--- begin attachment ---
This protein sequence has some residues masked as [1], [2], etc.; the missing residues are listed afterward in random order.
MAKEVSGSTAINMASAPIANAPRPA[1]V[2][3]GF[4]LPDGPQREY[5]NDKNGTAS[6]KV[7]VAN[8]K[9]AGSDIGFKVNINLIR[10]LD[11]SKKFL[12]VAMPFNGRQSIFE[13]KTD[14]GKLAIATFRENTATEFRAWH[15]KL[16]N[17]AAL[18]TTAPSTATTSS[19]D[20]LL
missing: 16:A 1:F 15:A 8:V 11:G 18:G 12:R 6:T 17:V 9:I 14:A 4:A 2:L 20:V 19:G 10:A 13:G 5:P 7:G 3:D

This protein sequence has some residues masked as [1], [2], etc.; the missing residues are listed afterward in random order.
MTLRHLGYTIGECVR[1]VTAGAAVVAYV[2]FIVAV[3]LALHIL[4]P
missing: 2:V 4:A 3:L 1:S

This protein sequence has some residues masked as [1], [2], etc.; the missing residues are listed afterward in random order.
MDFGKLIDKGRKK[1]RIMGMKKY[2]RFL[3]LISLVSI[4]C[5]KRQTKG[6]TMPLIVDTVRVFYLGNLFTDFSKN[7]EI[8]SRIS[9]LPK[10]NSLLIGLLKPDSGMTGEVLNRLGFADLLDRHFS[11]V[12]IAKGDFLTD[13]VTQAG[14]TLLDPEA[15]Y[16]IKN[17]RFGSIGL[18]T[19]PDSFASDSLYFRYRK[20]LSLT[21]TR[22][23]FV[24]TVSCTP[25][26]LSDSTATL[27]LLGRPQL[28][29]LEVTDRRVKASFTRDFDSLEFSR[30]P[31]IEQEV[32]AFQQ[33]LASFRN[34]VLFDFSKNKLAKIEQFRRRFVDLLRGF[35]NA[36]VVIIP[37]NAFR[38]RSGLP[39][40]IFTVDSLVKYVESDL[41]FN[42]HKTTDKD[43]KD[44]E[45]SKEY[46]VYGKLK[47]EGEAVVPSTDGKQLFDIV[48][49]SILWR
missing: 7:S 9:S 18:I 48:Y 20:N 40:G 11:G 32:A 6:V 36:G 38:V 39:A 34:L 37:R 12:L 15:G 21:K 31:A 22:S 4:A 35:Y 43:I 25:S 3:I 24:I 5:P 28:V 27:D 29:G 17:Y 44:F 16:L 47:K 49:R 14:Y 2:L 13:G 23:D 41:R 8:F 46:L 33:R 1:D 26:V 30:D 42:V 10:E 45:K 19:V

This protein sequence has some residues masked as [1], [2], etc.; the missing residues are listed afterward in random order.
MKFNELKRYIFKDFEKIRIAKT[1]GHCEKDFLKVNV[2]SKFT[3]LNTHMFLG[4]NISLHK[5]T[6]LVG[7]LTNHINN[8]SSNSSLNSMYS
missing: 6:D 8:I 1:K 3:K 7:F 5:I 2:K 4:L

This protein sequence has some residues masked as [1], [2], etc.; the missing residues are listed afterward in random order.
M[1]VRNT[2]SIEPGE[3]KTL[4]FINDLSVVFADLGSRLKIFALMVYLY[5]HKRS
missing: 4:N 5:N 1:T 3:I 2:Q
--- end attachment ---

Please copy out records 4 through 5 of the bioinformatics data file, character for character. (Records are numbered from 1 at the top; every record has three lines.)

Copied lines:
This protein sequence has some residues masked as [1], [2], etc.; the missing residues are listed afterward in random order.
MKFNELKRYIFKDFEKIRIAKT[1]GHCEKDFLKVNV[2]SKFT[3]LNTHMFLG[4]NISLHK[5]T[6]LVG[7]LTNHINN[8]SSNSSLNSMYS
missing: 6:D 8:I 1:K 3:K 7:F 5:I 2:K 4:L

This protein sequence has some residues masked as [1], [2], etc.; the missing residues are listed afterward in random order.
M[1]VRNT[2]SIEPGE[3]KTL[4]FINDLSVVFADLGSRLKIFALMVYLY[5]HKRS
missing: 4:N 5:N 1:T 3:I 2:Q